Driven: 2020 Ford Fiesta 1.5 TDCi Trend
Together with the Volkswagen Polo, the Ford Fiesta has dominated the B-segment in South Africa. Things have changed, though, for SA’s favourite hatchbacks. The rise of the compact SUV/crossover continues to pinch sales from the once-popular segment, while rivals from France, Japan, and Korea continue to launch some fairly serious competition.
Can the Fiesta still duke it out in this crowded segment? Certainly not on styling alone. It’s not an ugly car by any stretch of the imagination. In fact, it’s rather handsome. But when parked next to the striking Citroën C3 and upcoming Peugeot 208, it does look rather demure. Our test unit, a 1.5 TDCi Trend, is offered with neat 16-inch alloy wheels as standard. The base-spec model makes do without the Titanium’s LED day-light running lamps, chrome grille and electrically folding mirrors.
Those who desire the toys of the Titanium will have to forgo diesel power - the Blue Oval only offers the TDCi powertrain in Trend trim, with a manual gearbox as the only transmission option. It may not have all the luxury trimmings, but it’s still impressively equipped. Ford has included a number of goodies, including air-conditioning, all-round electric windows, electric exterior mirrors, a trip computer and an infotainment system. Controlled via an eight-inch touchscreen, it is rich with features such as MP3/USB, Apple CarPlay, and Android Auto capabilities. All the expected safety features are present.
Passenger space is on par with rival offerings, but knee room can be rather tight in the back, particularly for larger adults. Boot space is decent, offering up a usable 303 litres of luggage space. Folding the rear bench down increases packing space further, to a commodious 984 litres.
Behind the wheel, the Fiesta feels more engaging to drive than its immediate rivals. The steering is crisp and direct, providing plenty of feedback through cornering. On a mountain pass, it darts to and fro with enthusiasm and immediacy - something lacking in many cars these days. This dynamism is aided by the well-chosen suspension, which keeps the Fiesta planted and secure. It truly is a joy to drive.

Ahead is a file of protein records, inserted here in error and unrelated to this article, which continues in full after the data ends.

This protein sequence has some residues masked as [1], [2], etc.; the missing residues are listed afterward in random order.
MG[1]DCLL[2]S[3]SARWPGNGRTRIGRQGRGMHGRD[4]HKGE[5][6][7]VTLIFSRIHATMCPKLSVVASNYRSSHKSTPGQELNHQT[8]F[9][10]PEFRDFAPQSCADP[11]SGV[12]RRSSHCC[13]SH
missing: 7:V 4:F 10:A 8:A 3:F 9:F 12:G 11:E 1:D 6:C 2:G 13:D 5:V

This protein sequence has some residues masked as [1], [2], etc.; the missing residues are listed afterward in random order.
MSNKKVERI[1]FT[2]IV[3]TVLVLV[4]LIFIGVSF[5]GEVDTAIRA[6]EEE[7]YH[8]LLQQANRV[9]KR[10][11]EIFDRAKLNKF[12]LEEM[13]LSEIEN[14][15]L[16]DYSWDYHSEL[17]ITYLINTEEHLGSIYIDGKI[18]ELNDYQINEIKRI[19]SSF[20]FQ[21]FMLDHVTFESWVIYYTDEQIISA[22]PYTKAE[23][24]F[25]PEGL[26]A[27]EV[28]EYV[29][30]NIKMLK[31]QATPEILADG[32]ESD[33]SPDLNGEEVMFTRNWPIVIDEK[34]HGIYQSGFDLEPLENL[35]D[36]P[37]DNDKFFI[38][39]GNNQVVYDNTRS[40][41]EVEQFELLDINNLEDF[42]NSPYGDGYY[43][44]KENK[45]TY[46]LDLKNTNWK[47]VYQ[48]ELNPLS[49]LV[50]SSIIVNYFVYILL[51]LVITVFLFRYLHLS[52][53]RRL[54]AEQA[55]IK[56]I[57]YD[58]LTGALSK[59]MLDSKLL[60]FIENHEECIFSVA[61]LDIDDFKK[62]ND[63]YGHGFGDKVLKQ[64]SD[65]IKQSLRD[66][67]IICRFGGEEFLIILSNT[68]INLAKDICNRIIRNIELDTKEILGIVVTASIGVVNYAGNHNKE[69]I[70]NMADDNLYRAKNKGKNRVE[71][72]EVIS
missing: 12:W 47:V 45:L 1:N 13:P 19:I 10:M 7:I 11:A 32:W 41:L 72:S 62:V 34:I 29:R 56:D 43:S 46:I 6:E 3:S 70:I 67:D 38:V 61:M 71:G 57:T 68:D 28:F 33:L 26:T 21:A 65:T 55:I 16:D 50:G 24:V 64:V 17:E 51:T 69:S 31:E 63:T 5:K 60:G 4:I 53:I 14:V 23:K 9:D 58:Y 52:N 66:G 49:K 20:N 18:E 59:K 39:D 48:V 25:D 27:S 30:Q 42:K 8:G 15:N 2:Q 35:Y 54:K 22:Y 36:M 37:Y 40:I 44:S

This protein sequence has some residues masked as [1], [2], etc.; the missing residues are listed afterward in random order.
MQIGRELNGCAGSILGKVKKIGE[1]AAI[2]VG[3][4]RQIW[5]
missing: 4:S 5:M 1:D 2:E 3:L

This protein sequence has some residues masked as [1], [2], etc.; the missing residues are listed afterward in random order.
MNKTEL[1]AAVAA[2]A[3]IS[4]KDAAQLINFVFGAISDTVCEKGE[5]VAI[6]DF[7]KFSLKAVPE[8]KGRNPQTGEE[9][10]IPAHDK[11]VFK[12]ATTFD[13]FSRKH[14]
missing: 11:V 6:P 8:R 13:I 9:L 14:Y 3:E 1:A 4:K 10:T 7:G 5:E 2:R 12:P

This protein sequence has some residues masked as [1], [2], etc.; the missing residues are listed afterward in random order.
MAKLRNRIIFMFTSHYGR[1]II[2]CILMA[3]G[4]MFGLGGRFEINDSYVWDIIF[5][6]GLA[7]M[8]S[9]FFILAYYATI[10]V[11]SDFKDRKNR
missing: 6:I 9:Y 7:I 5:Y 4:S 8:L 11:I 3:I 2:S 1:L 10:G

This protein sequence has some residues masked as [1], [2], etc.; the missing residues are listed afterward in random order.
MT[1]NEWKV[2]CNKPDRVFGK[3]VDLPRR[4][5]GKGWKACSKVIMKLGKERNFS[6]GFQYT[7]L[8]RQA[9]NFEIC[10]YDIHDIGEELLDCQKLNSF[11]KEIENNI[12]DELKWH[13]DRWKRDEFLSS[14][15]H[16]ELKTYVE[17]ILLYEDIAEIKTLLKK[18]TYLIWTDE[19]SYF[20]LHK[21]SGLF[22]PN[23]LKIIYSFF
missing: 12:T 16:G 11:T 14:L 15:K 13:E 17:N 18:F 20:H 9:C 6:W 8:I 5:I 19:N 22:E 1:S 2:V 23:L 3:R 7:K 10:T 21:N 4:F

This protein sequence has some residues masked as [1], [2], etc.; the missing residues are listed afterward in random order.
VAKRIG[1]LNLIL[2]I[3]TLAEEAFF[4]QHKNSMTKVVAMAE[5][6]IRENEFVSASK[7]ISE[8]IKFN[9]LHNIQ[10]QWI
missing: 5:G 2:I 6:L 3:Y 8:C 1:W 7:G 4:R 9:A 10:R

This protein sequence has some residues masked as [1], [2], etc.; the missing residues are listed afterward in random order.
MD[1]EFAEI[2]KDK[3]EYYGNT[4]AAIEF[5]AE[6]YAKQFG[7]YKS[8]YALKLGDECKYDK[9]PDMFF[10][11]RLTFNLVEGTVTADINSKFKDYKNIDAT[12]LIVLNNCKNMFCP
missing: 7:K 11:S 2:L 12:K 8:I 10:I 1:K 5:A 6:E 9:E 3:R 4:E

In town, where it will spend most of its time, the Fiesta is unbelievably frugal. The manufacturer claims a thirst of just 3.3 L/100 km. Often, these figures are difficult to match or come close to. However, we can attest to the Fiesta TDCi’s economy. It has a modest thirst, allowing us to obtain an average of just 4.1 L/100 km over our test period.
To keep it in the torque band, the five-speed gearbox needs plenty of stirring. Attempt to change up too early and the little Fiesta gets bogged down rather easily. It’s got just enough power (63 kW and 175 Nm of torque) but it can struggle if not driven with precision. At speed, the Fiesta copes admirably. Sitting at the national limit, the diesel powertrain is nicely hushed and refined. There’s very little wind or tyre noise to complain about, either.
The Fiesta 1.5 TDCi Trend is a rather unique little car. It’s the only B-segment hatchback in SA that offers a diesel derivative, offers tremendous fuel efficiency and is rather well-equipped. Granted, a Citroën C3 will offer more bang for your buck in terms of equipment, but the Fiesta offers a bigger dealer network, stronger resale value and superior driving dynamics. The Polo offers more cachet and that elusive VW upmarket appeal, but like the C3, doesn’t offer diesel power. The price of the Fiesta TDCi is rather tricky to justify, though. At R357 000, it’s just R5 500 cheaper than a petrol-powered Fiesta Titanium - which is faster, better-equipped and nearly as economical. The TDCi is a fine little hatch, but you’ve really got to love diesel to choose it over the aforementioned 1.0T Ecoboost Titanium.